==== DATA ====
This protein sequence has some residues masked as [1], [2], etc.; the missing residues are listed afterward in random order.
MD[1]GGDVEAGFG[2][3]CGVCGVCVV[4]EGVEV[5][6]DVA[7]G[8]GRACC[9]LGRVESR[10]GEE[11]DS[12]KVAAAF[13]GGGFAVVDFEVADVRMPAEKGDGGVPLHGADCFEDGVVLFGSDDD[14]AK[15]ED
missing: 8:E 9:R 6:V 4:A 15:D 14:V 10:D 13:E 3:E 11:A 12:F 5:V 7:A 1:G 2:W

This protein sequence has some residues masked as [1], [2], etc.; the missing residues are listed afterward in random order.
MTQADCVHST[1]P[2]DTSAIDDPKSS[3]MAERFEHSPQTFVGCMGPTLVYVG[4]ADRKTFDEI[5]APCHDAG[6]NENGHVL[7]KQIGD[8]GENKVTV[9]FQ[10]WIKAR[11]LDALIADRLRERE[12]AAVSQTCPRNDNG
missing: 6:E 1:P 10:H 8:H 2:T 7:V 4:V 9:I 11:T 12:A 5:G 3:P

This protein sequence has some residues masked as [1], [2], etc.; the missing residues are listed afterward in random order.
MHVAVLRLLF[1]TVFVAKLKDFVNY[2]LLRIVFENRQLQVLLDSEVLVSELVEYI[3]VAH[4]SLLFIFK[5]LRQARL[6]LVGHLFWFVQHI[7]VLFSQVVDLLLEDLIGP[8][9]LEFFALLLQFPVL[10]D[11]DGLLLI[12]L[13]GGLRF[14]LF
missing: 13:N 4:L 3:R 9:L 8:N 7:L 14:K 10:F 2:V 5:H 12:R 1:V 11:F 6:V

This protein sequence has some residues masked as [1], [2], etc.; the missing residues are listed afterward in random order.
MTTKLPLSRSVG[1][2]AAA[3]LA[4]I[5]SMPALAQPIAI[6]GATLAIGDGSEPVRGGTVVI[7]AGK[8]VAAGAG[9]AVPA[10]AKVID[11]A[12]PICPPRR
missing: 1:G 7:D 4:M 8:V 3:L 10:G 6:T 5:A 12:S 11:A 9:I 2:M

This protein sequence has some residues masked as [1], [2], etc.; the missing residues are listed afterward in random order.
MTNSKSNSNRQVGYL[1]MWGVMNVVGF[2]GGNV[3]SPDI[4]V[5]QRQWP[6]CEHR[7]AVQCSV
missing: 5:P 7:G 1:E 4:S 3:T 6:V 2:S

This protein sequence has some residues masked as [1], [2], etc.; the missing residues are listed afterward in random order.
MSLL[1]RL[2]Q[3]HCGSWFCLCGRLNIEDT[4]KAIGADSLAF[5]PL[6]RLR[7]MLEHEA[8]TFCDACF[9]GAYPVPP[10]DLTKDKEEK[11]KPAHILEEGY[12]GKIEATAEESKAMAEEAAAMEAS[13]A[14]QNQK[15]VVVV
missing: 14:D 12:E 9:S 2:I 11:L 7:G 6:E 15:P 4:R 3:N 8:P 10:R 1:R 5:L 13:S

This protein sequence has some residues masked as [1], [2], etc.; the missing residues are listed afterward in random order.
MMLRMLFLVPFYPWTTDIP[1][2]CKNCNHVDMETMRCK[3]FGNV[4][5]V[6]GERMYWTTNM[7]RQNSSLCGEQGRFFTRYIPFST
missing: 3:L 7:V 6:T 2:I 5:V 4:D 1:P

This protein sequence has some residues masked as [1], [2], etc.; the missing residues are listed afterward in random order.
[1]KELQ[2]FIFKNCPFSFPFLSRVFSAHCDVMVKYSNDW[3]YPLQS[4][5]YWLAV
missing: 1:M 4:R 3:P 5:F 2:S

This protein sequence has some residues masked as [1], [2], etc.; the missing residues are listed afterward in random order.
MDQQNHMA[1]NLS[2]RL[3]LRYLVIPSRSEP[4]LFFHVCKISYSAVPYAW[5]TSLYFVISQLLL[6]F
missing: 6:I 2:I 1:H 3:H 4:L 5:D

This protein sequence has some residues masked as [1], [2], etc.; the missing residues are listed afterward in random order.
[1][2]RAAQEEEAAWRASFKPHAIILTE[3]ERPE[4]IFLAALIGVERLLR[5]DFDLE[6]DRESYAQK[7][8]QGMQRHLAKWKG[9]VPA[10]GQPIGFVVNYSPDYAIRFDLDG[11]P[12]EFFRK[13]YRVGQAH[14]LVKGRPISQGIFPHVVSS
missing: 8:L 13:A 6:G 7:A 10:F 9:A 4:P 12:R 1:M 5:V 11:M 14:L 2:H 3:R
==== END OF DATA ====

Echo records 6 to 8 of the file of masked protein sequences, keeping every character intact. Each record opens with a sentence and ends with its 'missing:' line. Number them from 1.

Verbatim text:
This protein sequence has some residues masked as [1], [2], etc.; the missing residues are listed afterward in random order.
MSLL[1]RL[2]Q[3]HCGSWFCLCGRLNIEDT[4]KAIGADSLAF[5]PL[6]RLR[7]MLEHEA[8]TFCDACF[9]GAYPVPP[10]DLTKDKEEK[11]KPAHILEEGY[12]GKIEATAEESKAMAEEAAAMEAS[13]A[14]QNQK[15]VVVV
missing: 14:D 12:E 9:S 2:I 11:L 7:G 6:E 15:P 4:R 3:N 8:P 10:R 1:R 5:L 13:S

This protein sequence has some residues masked as [1], [2], etc.; the missing residues are listed afterward in random order.
MMLRMLFLVPFYPWTTDIP[1][2]CKNCNHVDMETMRCK[3]FGNV[4][5]V[6]GERMYWTTNM[7]RQNSSLCGEQGRFFTRYIPFST
missing: 3:L 7:V 6:T 2:I 5:V 4:D 1:P

This protein sequence has some residues masked as [1], [2], etc.; the missing residues are listed afterward in random order.
[1]KELQ[2]FIFKNCPFSFPFLSRVFSAHCDVMVKYSNDW[3]YPLQS[4][5]YWLAV
missing: 1:M 4:R 3:P 5:F 2:S